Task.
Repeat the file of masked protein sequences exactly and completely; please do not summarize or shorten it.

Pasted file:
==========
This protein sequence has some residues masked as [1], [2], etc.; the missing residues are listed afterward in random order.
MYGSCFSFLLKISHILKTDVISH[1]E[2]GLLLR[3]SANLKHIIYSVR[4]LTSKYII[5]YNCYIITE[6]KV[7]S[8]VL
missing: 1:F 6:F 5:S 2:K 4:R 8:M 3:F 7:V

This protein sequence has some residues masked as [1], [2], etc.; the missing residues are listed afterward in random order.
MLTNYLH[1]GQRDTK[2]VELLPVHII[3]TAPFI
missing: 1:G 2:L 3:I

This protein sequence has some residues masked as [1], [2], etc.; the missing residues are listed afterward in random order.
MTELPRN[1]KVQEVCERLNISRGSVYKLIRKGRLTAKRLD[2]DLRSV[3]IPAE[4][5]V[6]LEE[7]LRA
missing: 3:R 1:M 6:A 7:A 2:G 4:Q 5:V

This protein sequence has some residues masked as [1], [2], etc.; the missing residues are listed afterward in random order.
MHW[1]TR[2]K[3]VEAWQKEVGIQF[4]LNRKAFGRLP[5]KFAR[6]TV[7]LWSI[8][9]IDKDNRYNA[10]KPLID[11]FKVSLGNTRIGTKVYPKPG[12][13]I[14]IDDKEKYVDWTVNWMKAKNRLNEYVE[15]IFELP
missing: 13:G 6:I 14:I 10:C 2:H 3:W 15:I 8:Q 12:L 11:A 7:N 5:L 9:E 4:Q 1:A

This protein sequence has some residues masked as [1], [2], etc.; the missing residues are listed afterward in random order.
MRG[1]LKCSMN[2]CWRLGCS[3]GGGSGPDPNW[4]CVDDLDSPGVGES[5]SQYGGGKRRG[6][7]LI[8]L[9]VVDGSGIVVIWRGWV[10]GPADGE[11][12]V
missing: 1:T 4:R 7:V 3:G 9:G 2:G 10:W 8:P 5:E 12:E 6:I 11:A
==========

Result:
This protein sequence has some residues masked as [1], [2], etc.; the missing residues are listed afterward in random order.
MYGSCFSFLLKISHILKTDVISH[1]E[2]GLLLR[3]SANLKHIIYSVR[4]LTSKYII[5]YNCYIITE[6]KV[7]S[8]VL
missing: 1:F 6:F 5:S 2:K 4:R 8:M 3:F 7:V

This protein sequence has some residues masked as [1], [2], etc.; the missing residues are listed afterward in random order.
MLTNYLH[1]GQRDTK[2]VELLPVHII[3]TAPFI
missing: 1:G 2:L 3:I

This protein sequence has some residues masked as [1], [2], etc.; the missing residues are listed afterward in random order.
MTELPRN[1]KVQEVCERLNISRGSVYKLIRKGRLTAKRLD[2]DLRSV[3]IPAE[4][5]V[6]LEE[7]LRA
missing: 3:R 1:M 6:A 7:A 2:G 4:Q 5:V

This protein sequence has some residues masked as [1], [2], etc.; the missing residues are listed afterward in random order.
MHW[1]TR[2]K[3]VEAWQKEVGIQF[4]LNRKAFGRLP[5]KFAR[6]TV[7]LWSI[8][9]IDKDNRYNA[10]KPLID[11]FKVSLGNTRIGTKVYPKPG[12][13]I[14]IDDKEKYVDWTVNWMKAKNRLNEYVE[15]IFELP
missing: 13:G 6:I 14:I 10:C 2:H 3:W 15:I 8:Q 12:L 11:A 7:N 5:L 9:E 4:Q 1:A

This protein sequence has some residues masked as [1], [2], etc.; the missing residues are listed afterward in random order.
MRG[1]LKCSMN[2]CWRLGCS[3]GGGSGPDPNW[4]CVDDLDSPGVGES[5]SQYGGGKRRG[6][7]LI[8]L[9]VVDGSGIVVIWRGWV[10]GPADGE[11][12]V
missing: 1:T 4:R 7:V 3:G 9:G 2:G 10:W 8:P 5:E 12:E 6:I 11:A